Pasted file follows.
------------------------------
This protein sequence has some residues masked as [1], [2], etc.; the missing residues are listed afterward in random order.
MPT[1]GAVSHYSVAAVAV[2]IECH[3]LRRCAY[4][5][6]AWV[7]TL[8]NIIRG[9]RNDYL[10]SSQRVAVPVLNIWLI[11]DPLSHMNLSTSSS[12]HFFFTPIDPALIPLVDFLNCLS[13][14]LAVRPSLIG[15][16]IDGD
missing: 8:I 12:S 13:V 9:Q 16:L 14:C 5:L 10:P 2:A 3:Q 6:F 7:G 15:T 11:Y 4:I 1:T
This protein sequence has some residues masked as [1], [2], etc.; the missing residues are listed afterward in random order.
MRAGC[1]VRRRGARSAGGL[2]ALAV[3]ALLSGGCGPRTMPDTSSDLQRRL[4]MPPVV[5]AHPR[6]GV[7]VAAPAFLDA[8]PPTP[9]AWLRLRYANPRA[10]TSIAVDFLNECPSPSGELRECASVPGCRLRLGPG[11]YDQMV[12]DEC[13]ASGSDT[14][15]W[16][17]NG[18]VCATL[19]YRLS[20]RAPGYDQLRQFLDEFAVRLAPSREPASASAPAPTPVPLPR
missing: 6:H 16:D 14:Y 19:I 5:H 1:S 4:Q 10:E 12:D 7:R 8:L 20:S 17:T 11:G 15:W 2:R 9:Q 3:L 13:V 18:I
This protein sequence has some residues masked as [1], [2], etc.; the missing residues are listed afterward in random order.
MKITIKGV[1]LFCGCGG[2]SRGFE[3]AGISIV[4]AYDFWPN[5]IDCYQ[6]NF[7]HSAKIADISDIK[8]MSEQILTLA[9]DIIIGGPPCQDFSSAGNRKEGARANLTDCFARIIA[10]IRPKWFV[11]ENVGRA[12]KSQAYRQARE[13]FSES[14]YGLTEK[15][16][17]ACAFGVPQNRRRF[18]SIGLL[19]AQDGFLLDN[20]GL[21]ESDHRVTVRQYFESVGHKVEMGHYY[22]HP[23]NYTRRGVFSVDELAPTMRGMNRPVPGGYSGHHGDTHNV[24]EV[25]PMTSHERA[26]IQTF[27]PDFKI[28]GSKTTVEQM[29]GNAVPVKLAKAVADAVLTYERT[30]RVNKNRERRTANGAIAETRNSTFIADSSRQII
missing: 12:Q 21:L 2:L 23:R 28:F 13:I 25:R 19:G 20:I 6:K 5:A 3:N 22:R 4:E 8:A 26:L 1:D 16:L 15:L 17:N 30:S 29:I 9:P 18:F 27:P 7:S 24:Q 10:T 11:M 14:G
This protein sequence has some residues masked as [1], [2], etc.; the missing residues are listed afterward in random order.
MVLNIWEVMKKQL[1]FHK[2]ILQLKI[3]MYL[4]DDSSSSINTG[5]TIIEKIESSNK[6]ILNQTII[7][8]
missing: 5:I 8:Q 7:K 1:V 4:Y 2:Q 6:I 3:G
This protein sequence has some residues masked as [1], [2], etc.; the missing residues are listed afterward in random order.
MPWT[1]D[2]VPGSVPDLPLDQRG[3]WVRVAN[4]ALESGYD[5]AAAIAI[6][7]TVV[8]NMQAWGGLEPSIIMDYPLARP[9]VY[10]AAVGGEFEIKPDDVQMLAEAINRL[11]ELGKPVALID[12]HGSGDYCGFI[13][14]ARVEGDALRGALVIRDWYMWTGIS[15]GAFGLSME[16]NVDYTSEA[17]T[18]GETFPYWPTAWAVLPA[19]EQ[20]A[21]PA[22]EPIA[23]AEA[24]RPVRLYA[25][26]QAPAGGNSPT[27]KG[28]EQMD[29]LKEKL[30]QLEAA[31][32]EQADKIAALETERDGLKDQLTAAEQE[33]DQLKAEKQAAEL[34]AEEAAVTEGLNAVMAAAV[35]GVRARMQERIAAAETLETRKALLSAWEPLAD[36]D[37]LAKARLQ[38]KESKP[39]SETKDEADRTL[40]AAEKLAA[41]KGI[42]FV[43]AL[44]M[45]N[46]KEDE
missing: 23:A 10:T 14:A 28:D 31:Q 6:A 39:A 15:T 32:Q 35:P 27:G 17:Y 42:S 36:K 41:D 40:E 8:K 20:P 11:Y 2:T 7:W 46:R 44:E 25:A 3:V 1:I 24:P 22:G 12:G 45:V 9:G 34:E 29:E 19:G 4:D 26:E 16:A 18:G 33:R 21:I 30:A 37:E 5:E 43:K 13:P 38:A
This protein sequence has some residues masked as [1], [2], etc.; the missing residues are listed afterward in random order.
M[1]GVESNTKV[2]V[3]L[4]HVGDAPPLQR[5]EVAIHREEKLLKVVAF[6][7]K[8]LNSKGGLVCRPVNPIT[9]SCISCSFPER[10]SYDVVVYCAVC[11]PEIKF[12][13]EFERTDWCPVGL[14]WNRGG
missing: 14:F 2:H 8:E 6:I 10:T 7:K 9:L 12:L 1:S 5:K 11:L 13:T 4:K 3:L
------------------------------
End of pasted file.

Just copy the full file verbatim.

This protein sequence has some residues masked as [1], [2], etc.; the missing residues are listed afterward in random order.
MPT[1]GAVSHYSVAAVAV[2]IECH[3]LRRCAY[4][5][6]AWV[7]TL[8]NIIRG[9]RNDYL[10]SSQRVAVPVLNIWLI[11]DPLSHMNLSTSSS[12]HFFFTPIDPALIPLVDFLNCLS[13][14]LAVRPSLIG[15][16]IDGD
missing: 8:I 12:S 13:V 9:Q 16:L 14:C 5:L 10:P 2:A 3:Q 6:F 7:G 15:T 11:Y 4:I 1:T
This protein sequence has some residues masked as [1], [2], etc.; the missing residues are listed afterward in random order.
MRAGC[1]VRRRGARSAGGL[2]ALAV[3]ALLSGGCGPRTMPDTSSDLQRRL[4]MPPVV[5]AHPR[6]GV[7]VAAPAFLDA[8]PPTP[9]AWLRLRYANPRA[10]TSIAVDFLNECPSPSGELRECASVPGCRLRLGPG[11]YDQMV[12]DEC[13]ASGSDT[14][15]W[16][17]NG[18]VCATL[19]YRLS[20]RAPGYDQLRQFLDEFAVRLAPSREPASASAPAPTPVPLPR
missing: 6:H 16:D 14:Y 19:I 5:H 1:S 4:Q 10:E 12:D 7:R 8:L 20:S 17:T 11:G 15:W 2:R 9:Q 3:L 13:V 18:I
This protein sequence has some residues masked as [1], [2], etc.; the missing residues are listed afterward in random order.
MKITIKGV[1]LFCGCGG[2]SRGFE[3]AGISIV[4]AYDFWPN[5]IDCYQ[6]NF[7]HSAKIADISDIK[8]MSEQILTLA[9]DIIIGGPPCQDFSSAGNRKEGARANLTDCFARIIA[10]IRPKWFV[11]ENVGRA[12]KSQAYRQARE[13]FSES[14]YGLTEK[15][16][17]ACAFGVPQNRRRF[18]SIGLL[19]AQDGFLLDN[20]GL[21]ESDHRVTVRQYFESVGHKVEMGHYY[22]HP[23]NYTRRGVFSVDELAPTMRGMNRPVPGGYSGHHGDTHNV[24]EV[25]PMTSHERA[26]IQTF[27]PDFKI[28]GSKTTVEQM[29]GNAVPVKLAKAVADAVLTYERT[30]RVNKNRERRTANGAIAETRNSTFIADSSRQII
missing: 12:Q 21:L 2:L 23:R 28:F 13:I 25:R 19:G 20:I 6:K 5:A 3:N 22:R 4:E 8:A 26:L 1:D 16:L 15:L 17:N 30:S 29:I 9:P 18:F 27:P 7:S 24:Q 10:T 11:M 14:G
This protein sequence has some residues masked as [1], [2], etc.; the missing residues are listed afterward in random order.
MVLNIWEVMKKQL[1]FHK[2]ILQLKI[3]MYL[4]DDSSSSINTG[5]TIIEKIESSNK[6]ILNQTII[7][8]
missing: 5:I 8:Q 7:K 1:V 4:Y 2:Q 6:I 3:G
This protein sequence has some residues masked as [1], [2], etc.; the missing residues are listed afterward in random order.
MPWT[1]D[2]VPGSVPDLPLDQRG[3]WVRVAN[4]ALESGYD[5]AAAIAI[6][7]TVV[8]NMQAWGGLEPSIIMDYPLARP[9]VY[10]AAVGGEFEIKPDDVQMLAEAINRL[11]ELGKPVALID[12]HGSGDYCGFI[13][14]ARVEGDALRGALVIRDWYMWTGIS[15]GAFGLSME[16]NVDYTSEA[17]T[18]GETFPYWPTAWAVLPA[19]EQ[20]A[21]PA[22]EPIA[23]AEA[24]RPVRLYA[25][26]QAPAGGNSPT[27]KG[28]EQMD[29]LKEKL[30]QLEAA[31][32]EQADKIAALETERDGLKDQLTAAEQE[33]DQLKAEKQAAEL[34]AEEAAVTEGLNAVMAAAV[35]GVRARMQERIAAAETLETRKALLSAWEPLAD[36]D[37]LAKARLQ[38]KESKP[39]SETKDEADRTL[40]AAEKLAA[41]KGI[42]FV[43]AL[44]M[45]N[46]KEDE
missing: 23:A 10:T 14:A 28:D 31:Q 6:A 39:A 15:T 32:Q 35:P 27:G 17:Y 42:S 36:K 41:D 40:E 8:K 20:P 11:Y 2:T 7:W 46:R 44:E 25:A 3:V 1:I 24:P 22:G 12:G 45:V 9:G 34:E 29:E 19:G 4:D 26:E 16:A 18:G 33:R 21:I 30:A 37:E 5:E 43:K 13:P 38:A
This protein sequence has some residues masked as [1], [2], etc.; the missing residues are listed afterward in random order.
M[1]GVESNTKV[2]V[3]L[4]HVGDAPPLQR[5]EVAIHREEKLLKVVAF[6][7]K[8]LNSKGGLVCRPVNPIT[9]SCISCSFPER[10]SYDVVVYCAVC[11]PEIKF[12][13]EFERTDWCPVGL[14]WNRGG
missing: 14:F 2:H 8:E 6:I 10:T 7:K 9:L 12:L 1:S 5:K 11:L 13:T 4:K 3:L